This week is Child Safety Week. Our Helpline and Information Officer, Uschi Stickroth, provides information and things to consider to help keep your child safe if you are a parent living with epilepsy.
Having epilepsy does not stop you from keeping your child safe. You may need to put some extra measures in place but this will depend on what type of seizures you have, and how often you have them.
Not getting enough sleep and worrying about your baby is something all new parents face.
If you have epilepsy you need to be particularly mindful of this as lack of sleep and stress/anxiety can be a common seizure trigger.
Specialist health services will be able to give you advice on how to look after your baby/toddler as safely as possible.
Have a look at the following general precautions, but if you have any specific concerns or questions, please discuss these with your epilepsy specialist nurse.
If you have a seizure that leaves you unconscious or not fully able to look after your child, you will want to make sure that your child is safe until you recover.
Fit a childproof gate at the kitchen door, at the bottom and top of the stairs, and any other areas you want your child kept away from.
Carrying your child
If your seizures are frequent and happen without warning, it is safer not to carry your child in your arms when you are alone.
Some parents use a buggy to wheel their baby or toddler around the house.
Bathing your child
If you have unpredictable and frequent seizures where you lose consciousness, you should only bathe your child when someone else is at home.
When you are on your own, simply sponge your child in an empty bath, baby bath, or on a waterproof sheet on the floor.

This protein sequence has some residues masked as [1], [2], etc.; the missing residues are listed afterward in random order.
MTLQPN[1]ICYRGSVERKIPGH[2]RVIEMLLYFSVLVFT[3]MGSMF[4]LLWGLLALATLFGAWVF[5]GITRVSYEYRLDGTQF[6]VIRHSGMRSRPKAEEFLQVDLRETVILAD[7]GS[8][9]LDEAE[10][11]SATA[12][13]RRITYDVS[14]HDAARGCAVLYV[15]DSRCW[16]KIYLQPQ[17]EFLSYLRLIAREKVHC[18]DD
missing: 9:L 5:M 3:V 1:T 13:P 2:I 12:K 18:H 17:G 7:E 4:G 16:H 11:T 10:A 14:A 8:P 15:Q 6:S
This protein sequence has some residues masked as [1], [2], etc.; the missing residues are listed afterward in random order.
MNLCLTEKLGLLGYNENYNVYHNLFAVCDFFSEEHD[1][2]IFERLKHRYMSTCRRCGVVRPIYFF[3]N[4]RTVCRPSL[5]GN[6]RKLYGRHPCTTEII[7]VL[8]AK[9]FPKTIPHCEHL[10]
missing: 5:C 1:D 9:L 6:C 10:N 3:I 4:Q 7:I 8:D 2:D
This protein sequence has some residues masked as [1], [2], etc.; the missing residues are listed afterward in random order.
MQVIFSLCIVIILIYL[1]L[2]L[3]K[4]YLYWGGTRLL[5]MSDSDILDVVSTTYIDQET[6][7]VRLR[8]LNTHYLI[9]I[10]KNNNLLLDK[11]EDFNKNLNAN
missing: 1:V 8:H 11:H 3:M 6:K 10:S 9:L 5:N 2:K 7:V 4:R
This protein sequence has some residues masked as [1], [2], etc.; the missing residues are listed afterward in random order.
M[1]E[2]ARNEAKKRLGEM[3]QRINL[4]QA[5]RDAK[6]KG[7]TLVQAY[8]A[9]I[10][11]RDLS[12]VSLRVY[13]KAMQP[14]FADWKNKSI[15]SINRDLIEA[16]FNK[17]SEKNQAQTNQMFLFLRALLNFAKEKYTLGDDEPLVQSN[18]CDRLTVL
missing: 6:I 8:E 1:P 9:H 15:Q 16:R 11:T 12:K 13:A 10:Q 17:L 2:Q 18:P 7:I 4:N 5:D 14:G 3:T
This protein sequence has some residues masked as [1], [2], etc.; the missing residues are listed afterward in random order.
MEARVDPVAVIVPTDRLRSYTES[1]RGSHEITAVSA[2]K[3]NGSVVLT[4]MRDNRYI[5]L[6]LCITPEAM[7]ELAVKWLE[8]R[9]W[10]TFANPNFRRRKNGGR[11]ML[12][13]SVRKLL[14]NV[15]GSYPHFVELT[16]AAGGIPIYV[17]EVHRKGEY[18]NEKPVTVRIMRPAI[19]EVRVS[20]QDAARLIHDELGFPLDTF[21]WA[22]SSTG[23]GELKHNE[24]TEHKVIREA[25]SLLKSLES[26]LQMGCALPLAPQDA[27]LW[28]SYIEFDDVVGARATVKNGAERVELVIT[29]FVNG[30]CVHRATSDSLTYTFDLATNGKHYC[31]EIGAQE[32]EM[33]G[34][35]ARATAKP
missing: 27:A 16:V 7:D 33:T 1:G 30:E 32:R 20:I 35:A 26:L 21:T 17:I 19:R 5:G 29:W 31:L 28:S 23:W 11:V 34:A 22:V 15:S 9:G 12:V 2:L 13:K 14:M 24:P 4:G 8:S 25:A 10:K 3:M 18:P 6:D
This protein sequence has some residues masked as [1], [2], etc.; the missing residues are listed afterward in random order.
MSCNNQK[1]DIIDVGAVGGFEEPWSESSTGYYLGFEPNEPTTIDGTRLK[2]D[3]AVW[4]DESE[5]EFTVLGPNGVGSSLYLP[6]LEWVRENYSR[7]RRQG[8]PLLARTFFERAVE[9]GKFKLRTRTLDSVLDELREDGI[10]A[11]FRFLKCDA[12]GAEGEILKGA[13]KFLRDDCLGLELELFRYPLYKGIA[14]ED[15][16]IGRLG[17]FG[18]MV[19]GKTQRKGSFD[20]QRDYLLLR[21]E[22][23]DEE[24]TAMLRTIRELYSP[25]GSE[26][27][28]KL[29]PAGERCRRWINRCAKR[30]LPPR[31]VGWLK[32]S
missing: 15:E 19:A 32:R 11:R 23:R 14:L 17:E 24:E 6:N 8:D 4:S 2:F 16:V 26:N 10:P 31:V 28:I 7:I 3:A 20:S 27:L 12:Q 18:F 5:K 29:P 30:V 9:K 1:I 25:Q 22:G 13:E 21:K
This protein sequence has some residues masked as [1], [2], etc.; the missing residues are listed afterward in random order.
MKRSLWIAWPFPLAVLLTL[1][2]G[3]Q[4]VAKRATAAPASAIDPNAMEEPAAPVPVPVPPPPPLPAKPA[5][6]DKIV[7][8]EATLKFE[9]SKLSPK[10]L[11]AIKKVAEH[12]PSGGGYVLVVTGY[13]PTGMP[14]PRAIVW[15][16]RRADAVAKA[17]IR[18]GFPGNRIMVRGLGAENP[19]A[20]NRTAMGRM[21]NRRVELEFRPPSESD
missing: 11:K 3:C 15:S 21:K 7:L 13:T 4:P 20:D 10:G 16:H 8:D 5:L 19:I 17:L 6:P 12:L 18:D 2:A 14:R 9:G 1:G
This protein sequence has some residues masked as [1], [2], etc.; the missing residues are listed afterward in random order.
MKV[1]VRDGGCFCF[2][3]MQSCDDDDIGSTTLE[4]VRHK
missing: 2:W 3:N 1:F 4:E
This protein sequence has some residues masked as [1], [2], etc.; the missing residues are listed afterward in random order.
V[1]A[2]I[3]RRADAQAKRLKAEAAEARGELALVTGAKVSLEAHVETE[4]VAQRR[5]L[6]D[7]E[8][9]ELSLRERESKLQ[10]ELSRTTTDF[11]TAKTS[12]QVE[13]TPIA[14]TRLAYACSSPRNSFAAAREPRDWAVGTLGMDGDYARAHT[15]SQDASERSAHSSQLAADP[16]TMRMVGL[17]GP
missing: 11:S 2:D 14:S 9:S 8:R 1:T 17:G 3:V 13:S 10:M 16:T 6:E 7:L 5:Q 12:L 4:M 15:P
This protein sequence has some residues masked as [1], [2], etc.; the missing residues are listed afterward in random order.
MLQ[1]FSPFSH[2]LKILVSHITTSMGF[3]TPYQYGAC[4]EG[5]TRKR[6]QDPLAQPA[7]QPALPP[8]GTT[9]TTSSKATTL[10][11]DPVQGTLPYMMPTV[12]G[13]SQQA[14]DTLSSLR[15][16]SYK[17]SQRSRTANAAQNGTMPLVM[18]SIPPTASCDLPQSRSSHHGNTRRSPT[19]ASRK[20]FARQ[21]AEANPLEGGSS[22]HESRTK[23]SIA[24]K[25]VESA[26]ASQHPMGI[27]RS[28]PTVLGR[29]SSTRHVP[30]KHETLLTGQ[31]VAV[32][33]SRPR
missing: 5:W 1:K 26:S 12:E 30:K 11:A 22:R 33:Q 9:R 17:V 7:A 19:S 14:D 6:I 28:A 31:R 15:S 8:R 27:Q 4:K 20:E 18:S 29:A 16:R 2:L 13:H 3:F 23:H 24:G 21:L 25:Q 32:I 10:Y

Only use a small amount of water in a small bowl, and make sure your child can’t reach this.
Protecting your child from electric appliances
Use childproof covers for electric sockets. When you do your ironing or anything that means using an electric appliance, it can be safer to keep a younger child in a playpen during that time.
This would keep your child safe, should you have a seizure until you recover.
Childproofing your medication
Make sure your child can’t reach your anti-epileptic drugs or any other medication in your house.
Always securely lock it in a cabinet that your child can’t reach. Be extra careful if you carry your pills in a pocket or a bag. A child may also want to try to copy a parent taking medication.
Take your medication out of your child’s sight to avoid your child wanting to copy you. For extra security, get pill dispensers with a childproof cap.
Outside the home
When you take your baby out in a pram or buggy you can tie a toddle strap to your wrist and pram.
This will stop your pram or buggy from running away if you let it go of the handle during a seizure.
The cord should be long enough that you can’t pull the pram over if you fall. Some prams also have brakes that lock when you let go of the handle.
Keep your toddler on a toddle strap tied to your wrist to stop them from wandering off during a seizure. It also helps if your child carries identification.
Teach your child to call for help
If your child is slightly older, you can explain more about your epilepsy. We have storybooks for young children which may help start the conversation about your epilepsy.
When you think your child is older enough to understand, you can explain to your child how to help you if you have a seizure such as dialling 999.
If you are a single parent, you may want to consider having a community care alarm installed. Your child, if old enough, can be taught to use the alarm and call for help.
Your local social work department or epilepsy specialist nurse can give you more information on getting such an alarm.
For more information, on how to keep your child safe, please read our staying safe with epilepsy guide or call our freephone on 0808 800 2200.